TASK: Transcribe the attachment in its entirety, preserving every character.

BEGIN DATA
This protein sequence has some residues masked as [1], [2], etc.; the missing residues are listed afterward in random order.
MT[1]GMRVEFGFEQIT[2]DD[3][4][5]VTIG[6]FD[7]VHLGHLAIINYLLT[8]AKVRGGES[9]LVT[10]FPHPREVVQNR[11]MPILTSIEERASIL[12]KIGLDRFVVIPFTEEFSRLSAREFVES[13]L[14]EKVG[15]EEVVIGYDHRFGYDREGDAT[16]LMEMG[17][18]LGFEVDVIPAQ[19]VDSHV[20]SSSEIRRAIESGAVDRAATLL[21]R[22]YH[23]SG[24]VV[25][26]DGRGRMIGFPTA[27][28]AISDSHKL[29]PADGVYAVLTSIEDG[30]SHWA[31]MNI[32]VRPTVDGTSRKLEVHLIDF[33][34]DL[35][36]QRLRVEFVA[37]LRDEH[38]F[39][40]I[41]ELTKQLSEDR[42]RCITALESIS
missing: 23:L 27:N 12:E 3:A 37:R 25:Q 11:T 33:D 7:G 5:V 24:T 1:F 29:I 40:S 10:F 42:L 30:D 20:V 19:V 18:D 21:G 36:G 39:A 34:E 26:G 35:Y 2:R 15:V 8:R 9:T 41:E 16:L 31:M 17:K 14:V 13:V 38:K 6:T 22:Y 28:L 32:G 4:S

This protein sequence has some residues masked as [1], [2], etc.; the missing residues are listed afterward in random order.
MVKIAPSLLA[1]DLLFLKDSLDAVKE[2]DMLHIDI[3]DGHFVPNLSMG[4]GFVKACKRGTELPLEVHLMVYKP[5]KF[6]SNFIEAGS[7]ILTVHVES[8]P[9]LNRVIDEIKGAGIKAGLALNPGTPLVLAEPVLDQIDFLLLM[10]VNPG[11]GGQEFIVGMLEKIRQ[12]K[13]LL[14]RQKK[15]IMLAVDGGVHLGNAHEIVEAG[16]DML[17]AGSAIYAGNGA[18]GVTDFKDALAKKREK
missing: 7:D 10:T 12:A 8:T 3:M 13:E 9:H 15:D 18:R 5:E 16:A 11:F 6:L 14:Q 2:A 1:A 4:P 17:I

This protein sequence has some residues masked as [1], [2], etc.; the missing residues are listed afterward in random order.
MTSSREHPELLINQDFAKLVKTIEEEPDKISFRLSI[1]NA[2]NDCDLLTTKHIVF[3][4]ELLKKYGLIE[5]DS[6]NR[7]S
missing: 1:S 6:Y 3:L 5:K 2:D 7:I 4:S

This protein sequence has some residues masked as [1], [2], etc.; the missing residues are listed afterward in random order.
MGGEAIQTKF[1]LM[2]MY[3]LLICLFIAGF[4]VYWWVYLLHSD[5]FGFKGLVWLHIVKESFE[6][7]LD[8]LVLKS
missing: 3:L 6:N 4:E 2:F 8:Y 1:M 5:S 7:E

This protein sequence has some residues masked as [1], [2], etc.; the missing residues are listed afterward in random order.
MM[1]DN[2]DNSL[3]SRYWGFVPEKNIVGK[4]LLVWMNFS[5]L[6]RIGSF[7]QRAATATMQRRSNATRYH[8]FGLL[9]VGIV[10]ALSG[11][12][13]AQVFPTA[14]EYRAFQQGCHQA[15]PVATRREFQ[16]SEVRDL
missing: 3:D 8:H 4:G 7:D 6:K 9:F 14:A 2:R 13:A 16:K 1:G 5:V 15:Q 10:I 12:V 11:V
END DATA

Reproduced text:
This protein sequence has some residues masked as [1], [2], etc.; the missing residues are listed afterward in random order.
MT[1]GMRVEFGFEQIT[2]DD[3][4][5]VTIG[6]FD[7]VHLGHLAIINYLLT[8]AKVRGGES[9]LVT[10]FPHPREVVQNR[11]MPILTSIEERASIL[12]KIGLDRFVVIPFTEEFSRLSAREFVES[13]L[14]EKVG[15]EEVVIGYDHRFGYDREGDAT[16]LMEMG[17][18]LGFEVDVIPAQ[19]VDSHV[20]SSSEIRRAIESGAVDRAATLL[21]R[22]YH[23]SG[24]VV[25][26]DGRGRMIGFPTA[27][28]AISDSHKL[29]PADGVYAVLTSIEDG[30]SHWA[31]MNI[32]VRPTVDGTSRKLEVHLIDF[33][34]DL[35][36]QRLRVEFVA[37]LRDEH[38]F[39][40]I[41]ELTKQLSEDR[42]RCITALESIS
missing: 23:L 27:N 12:E 3:A 37:R 25:Q 11:T 33:D 7:G 5:V 24:T 1:F 29:I 40:S 10:F 42:L 30:D 20:V 19:V 18:D 21:G 36:G 39:A 34:E 26:G 35:Y 2:R 15:V 8:R 9:T 41:E 16:L 31:M 17:K 14:V 13:V 38:K 6:T 22:Y 28:L 32:G 4:S

This protein sequence has some residues masked as [1], [2], etc.; the missing residues are listed afterward in random order.
MVKIAPSLLA[1]DLLFLKDSLDAVKE[2]DMLHIDI[3]DGHFVPNLSMG[4]GFVKACKRGTELPLEVHLMVYKP[5]KF[6]SNFIEAGS[7]ILTVHVES[8]P[9]LNRVIDEIKGAGIKAGLALNPGTPLVLAEPVLDQIDFLLLM[10]VNPG[11]GGQEFIVGMLEKIRQ[12]K[13]LL[14]RQKK[15]IMLAVDGGVHLGNAHEIVEAG[16]DML[17]AGSAIYAGNGA[18]GVTDFKDALAKKREK
missing: 7:D 10:T 12:A 8:T 3:M 13:E 9:H 15:D 18:R 5:E 16:A 11:F 6:L 14:Q 2:A 1:A 4:P 17:I

This protein sequence has some residues masked as [1], [2], etc.; the missing residues are listed afterward in random order.
MTSSREHPELLINQDFAKLVKTIEEEPDKISFRLSI[1]NA[2]NDCDLLTTKHIVF[3][4]ELLKKYGLIE[5]DS[6]NR[7]S
missing: 1:S 6:Y 3:L 5:K 2:D 7:I 4:S

This protein sequence has some residues masked as [1], [2], etc.; the missing residues are listed afterward in random order.
MGGEAIQTKF[1]LM[2]MY[3]LLICLFIAGF[4]VYWWVYLLHSD[5]FGFKGLVWLHIVKESFE[6][7]LD[8]LVLKS
missing: 3:L 6:N 4:E 2:F 8:Y 1:M 5:S 7:E

This protein sequence has some residues masked as [1], [2], etc.; the missing residues are listed afterward in random order.
MM[1]DN[2]DNSL[3]SRYWGFVPEKNIVGK[4]LLVWMNFS[5]L[6]RIGSF[7]QRAATATMQRRSNATRYH[8]FGLL[9]VGIV[10]ALSG[11][12][13]AQVFPTA[14]EYRAFQQGCHQA[15]PVATRREFQ[16]SEVRDL
missing: 3:D 8:H 4:G 7:D 6:K 9:F 14:A 2:R 13:A 16:K 1:G 5:V 15:Q 10:I 12:V 11:V